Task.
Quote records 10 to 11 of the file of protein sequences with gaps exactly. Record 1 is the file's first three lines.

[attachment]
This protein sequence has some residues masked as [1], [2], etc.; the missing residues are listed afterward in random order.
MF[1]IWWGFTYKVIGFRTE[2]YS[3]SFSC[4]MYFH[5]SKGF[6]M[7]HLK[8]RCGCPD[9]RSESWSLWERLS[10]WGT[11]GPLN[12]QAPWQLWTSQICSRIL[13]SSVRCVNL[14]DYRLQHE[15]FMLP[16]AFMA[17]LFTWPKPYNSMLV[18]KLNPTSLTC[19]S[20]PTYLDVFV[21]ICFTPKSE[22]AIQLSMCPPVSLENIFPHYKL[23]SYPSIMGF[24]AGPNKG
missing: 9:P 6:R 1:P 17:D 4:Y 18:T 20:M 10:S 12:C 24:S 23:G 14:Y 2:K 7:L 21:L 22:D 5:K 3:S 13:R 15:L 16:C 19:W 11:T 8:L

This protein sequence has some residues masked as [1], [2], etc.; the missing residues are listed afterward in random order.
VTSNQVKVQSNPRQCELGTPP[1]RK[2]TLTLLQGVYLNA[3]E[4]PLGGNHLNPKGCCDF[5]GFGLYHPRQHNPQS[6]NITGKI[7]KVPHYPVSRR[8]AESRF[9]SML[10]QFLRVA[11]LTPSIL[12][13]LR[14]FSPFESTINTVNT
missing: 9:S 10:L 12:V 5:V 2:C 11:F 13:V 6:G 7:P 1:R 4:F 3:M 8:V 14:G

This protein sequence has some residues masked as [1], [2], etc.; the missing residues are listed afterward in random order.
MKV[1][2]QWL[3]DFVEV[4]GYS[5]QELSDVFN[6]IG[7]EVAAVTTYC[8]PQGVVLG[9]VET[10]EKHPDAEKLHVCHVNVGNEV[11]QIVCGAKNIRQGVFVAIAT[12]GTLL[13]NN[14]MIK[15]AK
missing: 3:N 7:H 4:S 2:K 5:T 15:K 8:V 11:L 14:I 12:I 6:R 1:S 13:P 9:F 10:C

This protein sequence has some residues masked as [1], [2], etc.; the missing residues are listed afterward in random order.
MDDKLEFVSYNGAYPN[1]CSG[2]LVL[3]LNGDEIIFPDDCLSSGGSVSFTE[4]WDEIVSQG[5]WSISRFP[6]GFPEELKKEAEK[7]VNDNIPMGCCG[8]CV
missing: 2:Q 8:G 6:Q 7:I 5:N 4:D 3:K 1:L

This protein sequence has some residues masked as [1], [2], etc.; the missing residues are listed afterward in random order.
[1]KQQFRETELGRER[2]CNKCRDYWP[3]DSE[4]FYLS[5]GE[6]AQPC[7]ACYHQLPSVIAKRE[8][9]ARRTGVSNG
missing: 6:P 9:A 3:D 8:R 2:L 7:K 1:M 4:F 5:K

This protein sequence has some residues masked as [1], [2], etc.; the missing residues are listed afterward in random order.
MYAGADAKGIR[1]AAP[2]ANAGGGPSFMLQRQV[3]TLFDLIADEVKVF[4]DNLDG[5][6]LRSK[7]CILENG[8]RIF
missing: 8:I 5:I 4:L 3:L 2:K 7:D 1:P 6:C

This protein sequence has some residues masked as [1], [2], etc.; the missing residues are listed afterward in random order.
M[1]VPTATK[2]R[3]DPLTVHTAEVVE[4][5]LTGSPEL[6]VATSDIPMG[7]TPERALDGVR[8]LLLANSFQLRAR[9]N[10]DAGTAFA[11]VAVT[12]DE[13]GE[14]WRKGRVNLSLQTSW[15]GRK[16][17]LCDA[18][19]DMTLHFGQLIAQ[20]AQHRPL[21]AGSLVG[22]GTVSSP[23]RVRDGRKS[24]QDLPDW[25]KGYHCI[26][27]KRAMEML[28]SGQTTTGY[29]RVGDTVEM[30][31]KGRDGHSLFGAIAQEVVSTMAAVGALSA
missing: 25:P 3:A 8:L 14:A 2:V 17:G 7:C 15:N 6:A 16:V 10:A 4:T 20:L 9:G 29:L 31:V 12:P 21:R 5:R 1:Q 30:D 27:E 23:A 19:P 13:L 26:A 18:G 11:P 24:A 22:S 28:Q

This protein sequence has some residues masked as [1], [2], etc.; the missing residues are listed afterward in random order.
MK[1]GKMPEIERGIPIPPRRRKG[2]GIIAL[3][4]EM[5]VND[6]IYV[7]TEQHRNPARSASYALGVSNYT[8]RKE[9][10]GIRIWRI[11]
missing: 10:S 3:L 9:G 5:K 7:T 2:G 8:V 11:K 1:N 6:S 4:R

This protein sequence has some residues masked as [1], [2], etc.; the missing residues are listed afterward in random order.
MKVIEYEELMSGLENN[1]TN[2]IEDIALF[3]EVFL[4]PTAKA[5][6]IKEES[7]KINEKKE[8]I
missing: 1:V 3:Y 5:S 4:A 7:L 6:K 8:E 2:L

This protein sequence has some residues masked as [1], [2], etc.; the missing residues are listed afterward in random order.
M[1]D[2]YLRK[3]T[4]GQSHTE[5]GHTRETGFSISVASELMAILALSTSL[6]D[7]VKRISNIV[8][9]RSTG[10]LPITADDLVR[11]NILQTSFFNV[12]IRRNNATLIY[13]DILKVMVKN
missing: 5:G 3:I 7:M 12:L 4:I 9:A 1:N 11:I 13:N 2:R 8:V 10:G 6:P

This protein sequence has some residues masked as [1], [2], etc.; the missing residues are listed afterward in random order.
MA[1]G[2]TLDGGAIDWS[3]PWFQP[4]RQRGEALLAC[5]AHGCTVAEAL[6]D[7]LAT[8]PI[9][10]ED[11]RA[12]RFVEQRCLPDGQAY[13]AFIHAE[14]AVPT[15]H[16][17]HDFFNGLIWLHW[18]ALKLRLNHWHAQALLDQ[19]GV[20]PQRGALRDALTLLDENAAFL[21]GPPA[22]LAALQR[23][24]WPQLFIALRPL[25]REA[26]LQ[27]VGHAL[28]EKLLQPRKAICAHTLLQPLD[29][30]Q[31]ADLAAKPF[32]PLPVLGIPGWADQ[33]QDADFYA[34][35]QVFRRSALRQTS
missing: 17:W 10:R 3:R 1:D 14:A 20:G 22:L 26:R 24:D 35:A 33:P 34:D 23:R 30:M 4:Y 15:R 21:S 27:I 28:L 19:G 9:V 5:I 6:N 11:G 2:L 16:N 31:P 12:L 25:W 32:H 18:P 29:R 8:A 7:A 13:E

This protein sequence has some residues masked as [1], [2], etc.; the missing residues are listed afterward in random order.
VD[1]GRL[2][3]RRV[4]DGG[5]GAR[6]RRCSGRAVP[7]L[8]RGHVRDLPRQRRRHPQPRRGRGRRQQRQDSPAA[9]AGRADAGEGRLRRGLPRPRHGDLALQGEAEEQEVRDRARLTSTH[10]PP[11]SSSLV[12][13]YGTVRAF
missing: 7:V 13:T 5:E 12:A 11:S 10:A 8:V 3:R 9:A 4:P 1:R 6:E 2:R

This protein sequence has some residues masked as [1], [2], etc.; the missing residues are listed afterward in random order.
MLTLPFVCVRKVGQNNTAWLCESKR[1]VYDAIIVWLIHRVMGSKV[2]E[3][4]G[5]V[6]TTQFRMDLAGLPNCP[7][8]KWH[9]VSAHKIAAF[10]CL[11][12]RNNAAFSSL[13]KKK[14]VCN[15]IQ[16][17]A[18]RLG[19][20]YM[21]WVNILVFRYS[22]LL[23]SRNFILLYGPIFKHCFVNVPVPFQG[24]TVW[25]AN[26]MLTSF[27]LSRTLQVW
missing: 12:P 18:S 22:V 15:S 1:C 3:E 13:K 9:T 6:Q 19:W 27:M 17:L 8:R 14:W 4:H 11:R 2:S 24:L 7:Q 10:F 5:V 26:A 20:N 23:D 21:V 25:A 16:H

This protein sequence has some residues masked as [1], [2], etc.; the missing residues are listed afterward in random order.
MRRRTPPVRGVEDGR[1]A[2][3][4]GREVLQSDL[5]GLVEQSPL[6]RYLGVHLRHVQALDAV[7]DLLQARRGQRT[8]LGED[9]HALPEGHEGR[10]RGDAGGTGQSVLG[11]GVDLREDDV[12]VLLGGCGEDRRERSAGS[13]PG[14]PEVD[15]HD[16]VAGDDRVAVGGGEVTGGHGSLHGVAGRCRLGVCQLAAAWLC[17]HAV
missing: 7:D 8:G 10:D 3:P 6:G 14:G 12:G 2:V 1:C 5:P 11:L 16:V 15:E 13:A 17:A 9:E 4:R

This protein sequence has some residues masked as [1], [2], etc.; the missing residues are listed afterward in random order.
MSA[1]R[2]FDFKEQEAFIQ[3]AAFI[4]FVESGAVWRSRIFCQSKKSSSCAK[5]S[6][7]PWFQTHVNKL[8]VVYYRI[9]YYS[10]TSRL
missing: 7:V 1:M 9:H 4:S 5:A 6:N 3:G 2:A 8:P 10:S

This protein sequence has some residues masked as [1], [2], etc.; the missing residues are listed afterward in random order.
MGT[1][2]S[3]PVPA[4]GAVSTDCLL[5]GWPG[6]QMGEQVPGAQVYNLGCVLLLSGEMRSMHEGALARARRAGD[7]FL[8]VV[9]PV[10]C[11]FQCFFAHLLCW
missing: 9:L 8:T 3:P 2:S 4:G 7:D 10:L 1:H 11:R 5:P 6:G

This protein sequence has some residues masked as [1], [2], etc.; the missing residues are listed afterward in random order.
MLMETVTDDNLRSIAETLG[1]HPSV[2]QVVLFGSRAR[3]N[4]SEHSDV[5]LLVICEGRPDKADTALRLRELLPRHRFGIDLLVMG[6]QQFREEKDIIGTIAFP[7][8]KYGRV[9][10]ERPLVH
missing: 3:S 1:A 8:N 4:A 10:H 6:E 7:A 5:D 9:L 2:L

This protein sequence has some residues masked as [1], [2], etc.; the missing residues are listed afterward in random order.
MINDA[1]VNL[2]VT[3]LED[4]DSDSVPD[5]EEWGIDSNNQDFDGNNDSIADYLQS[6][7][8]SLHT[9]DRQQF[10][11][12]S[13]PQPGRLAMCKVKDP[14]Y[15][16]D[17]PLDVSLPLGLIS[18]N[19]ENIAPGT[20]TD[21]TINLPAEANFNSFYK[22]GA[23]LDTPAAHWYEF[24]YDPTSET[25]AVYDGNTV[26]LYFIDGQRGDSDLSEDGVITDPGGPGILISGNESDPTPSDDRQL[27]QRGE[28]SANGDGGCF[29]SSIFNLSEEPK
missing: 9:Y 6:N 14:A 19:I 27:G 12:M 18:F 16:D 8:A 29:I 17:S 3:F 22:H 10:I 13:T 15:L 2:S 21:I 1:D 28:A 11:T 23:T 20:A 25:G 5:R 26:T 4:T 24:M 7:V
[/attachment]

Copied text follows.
This protein sequence has some residues masked as [1], [2], etc.; the missing residues are listed afterward in random order.
M[1]D[2]YLRK[3]T[4]GQSHTE[5]GHTRETGFSISVASELMAILALSTSL[6]D[7]VKRISNIV[8][9]RSTG[10]LPITADDLVR[11]NILQTSFFNV[12]IRRNNATLIY[13]DILKVMVKN
missing: 5:G 3:I 7:M 12:L 4:I 9:A 1:N 11:I 13:N 2:R 8:V 10:G 6:P

This protein sequence has some residues masked as [1], [2], etc.; the missing residues are listed afterward in random order.
MA[1]G[2]TLDGGAIDWS[3]PWFQP[4]RQRGEALLAC[5]AHGCTVAEAL[6]D[7]LAT[8]PI[9][10]ED[11]RA[12]RFVEQRCLPDGQAY[13]AFIHAE[14]AVPT[15]H[16][17]HDFFNGLIWLHW[18]ALKLRLNHWHAQALLDQ[19]GV[20]PQRGALRDALTLLDENAAFL[21]GPPA[22]LAALQR[23][24]WPQLFIALRPL[25]REA[26]LQ[27]VGHAL[28]EKLLQPRKAICAHTLLQPLD[29][30]Q[31]ADLAAKPF[32]PLPVLGIPGWADQ[33]QDADFYA[34][35]QVFRRSALRQTS
missing: 17:W 10:R 3:R 1:D 14:A 20:G 22:L 26:R 24:D 35:A 33:P 34:D 23:R 30:M 4:Y 15:R 21:S 27:I 28:L 19:G 9:V 5:I 6:N 11:G 2:L 16:N 31:P 12:L 25:W 32:H 18:P 29:R 8:A 7:A 13:E